Meanwhile, the telecommunications operators have taken their clamour to raise call tariffs and data prices to the House of Representatives, in Abuja.

The MNOs have implored the lawmakers to approve tariff increase, cut multiple taxes, arguing that the cost of doing business in the country had risen sharply in recent months, negatively impacting their businesses.

It was learnt that ATCON again, sought the approval at a meeting held at the weekend with the House Committee on Communications, led by Peter Akpatason, Chairman of the Committee and Engr. Adebayo, Chairman of the Association.

The Telcos were said to have enumerated their major areas of concerns, including refusal of the Federal Capital Development Authority (FCDA) to grant build permit for infrastructure roll-out to service providers in Abuja; non-passage of the Critical National Information Infrastructure Bill into law; multiple taxation; and non-review of pricing regulatory framework, among others.

According to ALTON, the provision of telecoms service in Abuja has been hampered by the refusal of FCDA and Abuja Metropolitan Management Council (AMMC) to permit members to build sites.

Adebayo said despite concerted engagement, FCDA has insisted that due to the need to maintain the Abuja Master Plan, it would not grant approval to telecoms operators to build new sites.

How noted that telecoms services still depend on terrestrial infrastructure, and without these, quality of service (QoS) cannot be guaranteed in the digital ecosystem in the country.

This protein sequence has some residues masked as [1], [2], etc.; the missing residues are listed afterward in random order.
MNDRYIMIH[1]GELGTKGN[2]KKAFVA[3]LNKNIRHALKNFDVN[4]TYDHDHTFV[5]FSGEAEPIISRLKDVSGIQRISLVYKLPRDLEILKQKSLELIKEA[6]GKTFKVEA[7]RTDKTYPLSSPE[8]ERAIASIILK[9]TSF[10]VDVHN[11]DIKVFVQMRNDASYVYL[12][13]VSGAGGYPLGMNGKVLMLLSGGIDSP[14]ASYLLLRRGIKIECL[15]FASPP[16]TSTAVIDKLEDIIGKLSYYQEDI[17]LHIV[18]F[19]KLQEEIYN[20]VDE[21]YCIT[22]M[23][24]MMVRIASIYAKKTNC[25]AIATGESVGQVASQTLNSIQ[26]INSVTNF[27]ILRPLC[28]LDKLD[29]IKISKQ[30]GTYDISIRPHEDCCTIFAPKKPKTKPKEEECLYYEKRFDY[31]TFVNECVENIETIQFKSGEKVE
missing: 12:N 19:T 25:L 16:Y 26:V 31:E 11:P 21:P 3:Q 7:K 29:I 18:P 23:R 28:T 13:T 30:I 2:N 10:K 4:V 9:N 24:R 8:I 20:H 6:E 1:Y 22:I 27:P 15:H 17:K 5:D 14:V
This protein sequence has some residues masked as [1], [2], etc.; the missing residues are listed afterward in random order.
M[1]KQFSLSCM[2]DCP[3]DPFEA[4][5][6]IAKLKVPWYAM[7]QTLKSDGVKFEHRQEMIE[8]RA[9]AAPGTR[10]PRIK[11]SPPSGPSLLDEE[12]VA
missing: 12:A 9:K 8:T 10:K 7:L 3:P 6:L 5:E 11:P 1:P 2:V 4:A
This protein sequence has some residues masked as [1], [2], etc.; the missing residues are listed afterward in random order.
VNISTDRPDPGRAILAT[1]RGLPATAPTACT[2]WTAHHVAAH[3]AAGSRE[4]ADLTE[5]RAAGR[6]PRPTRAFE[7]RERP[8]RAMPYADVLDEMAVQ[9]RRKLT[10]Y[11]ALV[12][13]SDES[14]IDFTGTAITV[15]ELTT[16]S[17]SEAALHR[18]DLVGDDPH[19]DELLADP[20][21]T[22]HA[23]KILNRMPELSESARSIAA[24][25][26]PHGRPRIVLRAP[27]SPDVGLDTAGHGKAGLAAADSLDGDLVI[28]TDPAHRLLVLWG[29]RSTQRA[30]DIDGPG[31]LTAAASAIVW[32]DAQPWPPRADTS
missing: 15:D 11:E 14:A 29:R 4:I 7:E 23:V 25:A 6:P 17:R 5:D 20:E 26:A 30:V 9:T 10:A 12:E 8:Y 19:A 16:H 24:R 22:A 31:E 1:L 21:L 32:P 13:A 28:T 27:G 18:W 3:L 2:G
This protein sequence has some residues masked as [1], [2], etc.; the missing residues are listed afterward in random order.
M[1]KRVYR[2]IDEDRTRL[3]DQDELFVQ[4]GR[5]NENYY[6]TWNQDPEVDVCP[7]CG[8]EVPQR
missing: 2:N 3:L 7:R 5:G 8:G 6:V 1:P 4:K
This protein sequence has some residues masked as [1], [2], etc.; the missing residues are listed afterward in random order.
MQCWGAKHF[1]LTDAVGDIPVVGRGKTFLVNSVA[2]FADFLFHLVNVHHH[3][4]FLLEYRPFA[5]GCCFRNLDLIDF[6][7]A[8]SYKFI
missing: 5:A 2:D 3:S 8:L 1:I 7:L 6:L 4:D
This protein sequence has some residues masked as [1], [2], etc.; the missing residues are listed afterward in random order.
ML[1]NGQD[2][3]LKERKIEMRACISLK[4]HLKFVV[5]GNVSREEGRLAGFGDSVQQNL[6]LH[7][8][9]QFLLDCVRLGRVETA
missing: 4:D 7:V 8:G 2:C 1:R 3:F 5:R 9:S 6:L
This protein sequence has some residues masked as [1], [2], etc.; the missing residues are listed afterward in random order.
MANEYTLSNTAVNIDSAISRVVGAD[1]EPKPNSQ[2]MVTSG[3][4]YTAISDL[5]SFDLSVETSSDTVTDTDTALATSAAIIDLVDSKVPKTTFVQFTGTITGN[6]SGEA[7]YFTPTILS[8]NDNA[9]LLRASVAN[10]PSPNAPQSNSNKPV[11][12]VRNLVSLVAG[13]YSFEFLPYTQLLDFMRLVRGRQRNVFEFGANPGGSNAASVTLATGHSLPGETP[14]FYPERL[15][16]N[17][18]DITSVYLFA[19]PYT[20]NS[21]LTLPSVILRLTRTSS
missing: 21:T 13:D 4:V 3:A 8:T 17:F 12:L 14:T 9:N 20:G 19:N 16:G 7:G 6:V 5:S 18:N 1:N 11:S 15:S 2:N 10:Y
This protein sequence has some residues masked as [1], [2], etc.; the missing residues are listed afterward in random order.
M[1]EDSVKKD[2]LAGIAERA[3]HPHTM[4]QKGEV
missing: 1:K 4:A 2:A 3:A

“In view of the huge investment towards deployment of telecoms infrastructure in the FCT, our members are indeed concerned about this development, given its significant impact on their ability to meet regulatory obligations and consumer expectations.

“Given its position as the seat of government and host to several key functionalities of government, with an ever-increasing population, our members have been unable to match infrastructure deployment with growth patterns and on-ground requirements of the FCT,” Adebayo stated.

He further explained “this is evidenced by unsatisfactory service reception within locations in the FCT, resulting in dropped calls and complaints of unsatisfactory service experience.”

Adebayo also contended that other highly regulated sectors, such as power and insurance, have implemented price increases over the last year.

Insurance prices, he stated, have risen 200 percent, with power hiking prices by over 40 percent.

The ATCON Chief said that telecommunications is the only sector that has not experienced a pricing regulatory framework review, notwithstanding local and global macroeconomic realities.

Adebayo pleaded for reduction in about 49 different taxes imposed on the industry, saying, “the impact of increase in diesel cost is dire for telecommunications operations, particularly for our members in the collocation segment.

“The 300 percent increase in diesel cost, which was implemented at the beginning of the year, humongous indebtedness in the industry, lack of access to and increased rate of foreign exchange to service their operations, dire levels of insecurity across the country with increased theft and damage to our members’ sites, have all prevented members from running their business efficiently and profitably.”